For your reading convenients below you will find all the Technically Speaking APPetizers: Byte size tidbits published in 2018
Exploring Workflow in iOS
I am at my doctor’s appointment and I need to let my wife know I am done and ready to be picked up. I could swipe and tap and use the on-screen keyboard to create my message, Or, I could use SIRI. Nope. I want a third option. I want to automatically create this message and then I can send it to my wife. I found a great app that will help me do this project and a whole lot more. Best of all, the app is free from the Apple app store.
The Workflow app (www.workflow.is) can help you save time and frustration by automating a process on your iDevice. The process is called a workflow, like the app. Consider the swiping and typing you spend to send one message. You can create a workflow to do this for you. You can also use a workflow that will email a monthly meeting reminder to a group, speed dial that important someone or a group call, message your family when you arrive home, convert a document to .PDF, remind you of a task when you get to work, or send a tweet or a Facebook post.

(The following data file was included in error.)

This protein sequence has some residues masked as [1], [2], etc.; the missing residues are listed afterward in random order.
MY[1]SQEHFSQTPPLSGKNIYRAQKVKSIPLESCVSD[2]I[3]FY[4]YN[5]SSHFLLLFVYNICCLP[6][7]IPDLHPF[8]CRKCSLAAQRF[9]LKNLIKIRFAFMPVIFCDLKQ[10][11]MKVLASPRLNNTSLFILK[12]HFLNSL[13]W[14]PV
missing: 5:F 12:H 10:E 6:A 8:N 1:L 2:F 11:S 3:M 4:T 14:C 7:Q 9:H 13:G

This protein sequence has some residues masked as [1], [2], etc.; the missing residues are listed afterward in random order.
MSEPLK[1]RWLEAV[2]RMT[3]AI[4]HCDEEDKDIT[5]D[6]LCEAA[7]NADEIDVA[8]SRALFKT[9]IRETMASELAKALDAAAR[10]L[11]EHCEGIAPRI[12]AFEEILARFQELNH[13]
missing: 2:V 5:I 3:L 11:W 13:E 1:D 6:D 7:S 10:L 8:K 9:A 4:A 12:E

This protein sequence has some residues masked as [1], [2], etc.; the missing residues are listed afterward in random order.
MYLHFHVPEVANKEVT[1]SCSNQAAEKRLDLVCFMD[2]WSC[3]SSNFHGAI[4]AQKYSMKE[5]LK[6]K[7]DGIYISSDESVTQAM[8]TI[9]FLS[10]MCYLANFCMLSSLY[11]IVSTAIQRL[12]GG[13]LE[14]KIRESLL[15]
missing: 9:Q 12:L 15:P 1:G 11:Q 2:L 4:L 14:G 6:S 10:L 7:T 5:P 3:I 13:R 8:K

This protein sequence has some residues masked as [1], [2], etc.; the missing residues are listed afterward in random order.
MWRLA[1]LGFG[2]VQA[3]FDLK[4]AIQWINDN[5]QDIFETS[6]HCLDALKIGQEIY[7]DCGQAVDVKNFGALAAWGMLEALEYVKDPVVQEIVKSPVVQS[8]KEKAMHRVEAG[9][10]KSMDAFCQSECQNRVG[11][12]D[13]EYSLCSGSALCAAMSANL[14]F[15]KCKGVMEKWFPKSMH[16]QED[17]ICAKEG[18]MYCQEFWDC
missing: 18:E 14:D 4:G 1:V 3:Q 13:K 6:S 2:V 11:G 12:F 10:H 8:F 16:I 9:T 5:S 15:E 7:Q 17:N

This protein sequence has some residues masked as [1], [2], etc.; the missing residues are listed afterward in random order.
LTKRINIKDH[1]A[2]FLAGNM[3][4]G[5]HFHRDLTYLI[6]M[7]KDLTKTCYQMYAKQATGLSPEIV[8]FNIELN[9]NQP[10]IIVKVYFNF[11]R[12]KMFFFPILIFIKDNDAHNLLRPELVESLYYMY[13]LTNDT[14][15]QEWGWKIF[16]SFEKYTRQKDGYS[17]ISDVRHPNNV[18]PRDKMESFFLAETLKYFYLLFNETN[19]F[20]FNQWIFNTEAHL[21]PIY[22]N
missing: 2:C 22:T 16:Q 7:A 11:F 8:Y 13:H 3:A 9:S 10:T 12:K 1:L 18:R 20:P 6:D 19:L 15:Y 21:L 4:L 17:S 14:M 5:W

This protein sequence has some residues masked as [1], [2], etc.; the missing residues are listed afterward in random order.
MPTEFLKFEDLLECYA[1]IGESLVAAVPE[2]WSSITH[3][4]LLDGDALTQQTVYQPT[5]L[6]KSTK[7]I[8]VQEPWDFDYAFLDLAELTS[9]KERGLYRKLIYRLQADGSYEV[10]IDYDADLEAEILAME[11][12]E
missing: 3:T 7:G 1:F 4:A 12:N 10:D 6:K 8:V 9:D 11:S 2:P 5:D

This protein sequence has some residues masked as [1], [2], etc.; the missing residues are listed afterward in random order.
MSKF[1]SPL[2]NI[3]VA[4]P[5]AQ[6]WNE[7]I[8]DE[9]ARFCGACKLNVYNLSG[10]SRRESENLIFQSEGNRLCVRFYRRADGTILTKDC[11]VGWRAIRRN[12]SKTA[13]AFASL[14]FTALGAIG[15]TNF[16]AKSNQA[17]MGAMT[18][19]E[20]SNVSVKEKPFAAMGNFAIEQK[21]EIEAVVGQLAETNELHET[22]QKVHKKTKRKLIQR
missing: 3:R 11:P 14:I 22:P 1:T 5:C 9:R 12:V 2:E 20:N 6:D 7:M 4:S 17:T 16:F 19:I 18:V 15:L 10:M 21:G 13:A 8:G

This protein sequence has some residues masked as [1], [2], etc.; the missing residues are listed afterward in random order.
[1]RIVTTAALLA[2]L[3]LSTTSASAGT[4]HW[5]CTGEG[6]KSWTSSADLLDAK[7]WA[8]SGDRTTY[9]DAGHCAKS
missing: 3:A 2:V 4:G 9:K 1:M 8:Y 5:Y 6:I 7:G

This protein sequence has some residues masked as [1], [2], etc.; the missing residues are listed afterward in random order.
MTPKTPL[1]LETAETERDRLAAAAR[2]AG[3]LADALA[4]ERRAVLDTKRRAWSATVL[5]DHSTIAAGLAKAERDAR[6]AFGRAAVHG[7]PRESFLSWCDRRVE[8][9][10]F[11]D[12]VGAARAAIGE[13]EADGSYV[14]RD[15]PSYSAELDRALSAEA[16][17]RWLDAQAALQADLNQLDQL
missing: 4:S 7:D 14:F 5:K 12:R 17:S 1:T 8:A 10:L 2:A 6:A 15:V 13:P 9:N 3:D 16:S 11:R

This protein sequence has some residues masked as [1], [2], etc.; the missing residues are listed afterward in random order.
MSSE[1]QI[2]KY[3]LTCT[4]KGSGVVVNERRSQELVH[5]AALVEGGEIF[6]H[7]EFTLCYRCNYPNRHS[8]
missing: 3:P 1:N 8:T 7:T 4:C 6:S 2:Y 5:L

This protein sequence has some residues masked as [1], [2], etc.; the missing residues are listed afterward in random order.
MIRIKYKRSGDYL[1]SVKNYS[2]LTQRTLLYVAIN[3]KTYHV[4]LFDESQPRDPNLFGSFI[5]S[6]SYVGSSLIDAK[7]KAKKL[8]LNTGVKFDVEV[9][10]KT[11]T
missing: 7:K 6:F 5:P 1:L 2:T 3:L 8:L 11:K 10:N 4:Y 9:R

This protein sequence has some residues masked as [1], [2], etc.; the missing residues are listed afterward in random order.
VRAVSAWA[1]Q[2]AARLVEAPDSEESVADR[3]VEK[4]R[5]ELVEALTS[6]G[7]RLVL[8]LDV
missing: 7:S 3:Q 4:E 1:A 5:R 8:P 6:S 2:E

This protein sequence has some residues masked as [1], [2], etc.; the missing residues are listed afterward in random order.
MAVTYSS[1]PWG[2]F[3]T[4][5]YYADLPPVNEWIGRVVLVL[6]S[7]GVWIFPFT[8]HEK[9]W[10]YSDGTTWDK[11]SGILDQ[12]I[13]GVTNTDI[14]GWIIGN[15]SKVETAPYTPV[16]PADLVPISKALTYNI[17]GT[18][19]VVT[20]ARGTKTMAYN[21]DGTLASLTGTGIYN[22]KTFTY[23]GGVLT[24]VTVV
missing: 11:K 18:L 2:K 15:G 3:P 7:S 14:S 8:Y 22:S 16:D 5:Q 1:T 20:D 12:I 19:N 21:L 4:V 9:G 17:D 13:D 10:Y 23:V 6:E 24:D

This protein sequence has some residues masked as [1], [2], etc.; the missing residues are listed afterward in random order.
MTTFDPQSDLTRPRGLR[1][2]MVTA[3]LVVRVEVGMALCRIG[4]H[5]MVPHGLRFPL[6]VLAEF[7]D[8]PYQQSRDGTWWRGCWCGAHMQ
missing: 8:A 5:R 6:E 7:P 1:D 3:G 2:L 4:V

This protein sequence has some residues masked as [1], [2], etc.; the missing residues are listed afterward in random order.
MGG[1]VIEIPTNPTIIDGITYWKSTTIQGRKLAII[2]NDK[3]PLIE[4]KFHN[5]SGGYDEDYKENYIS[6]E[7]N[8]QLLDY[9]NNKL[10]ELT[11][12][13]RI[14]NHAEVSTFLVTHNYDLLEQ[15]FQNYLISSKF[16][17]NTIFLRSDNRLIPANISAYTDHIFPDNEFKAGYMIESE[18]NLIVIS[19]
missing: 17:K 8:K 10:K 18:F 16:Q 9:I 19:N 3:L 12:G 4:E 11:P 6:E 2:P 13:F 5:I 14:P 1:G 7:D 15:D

A workflow is like cooking from a recipe where you follow the steps or actions in your recipe to create something yummy. Workflow actions are the tasks you can perform in the apps on your iDevice. The Gallery includes a lot of recipes or sample workflow examples that you can use or customize. You can also build a workflow from scratch and choose your actions from a list. For example, you can add a new event in your calendar, select a contact, record audio, dictate text, select a photo, or specify a GPS location and address. You can run a workflow from the app, from an icon on your Home screen, or from the Today Widget in the Notification Center.
The key to a good recipe or workflow is defining your task and identifying the actions needed. I want to send a simple message to my wife when I double-tap an icon on my Home Screen. I would like to create it once and reuse it any time. Basically, I want to set it and forget about it. This recipe translates into two actions: specify message text and create message to a recipient.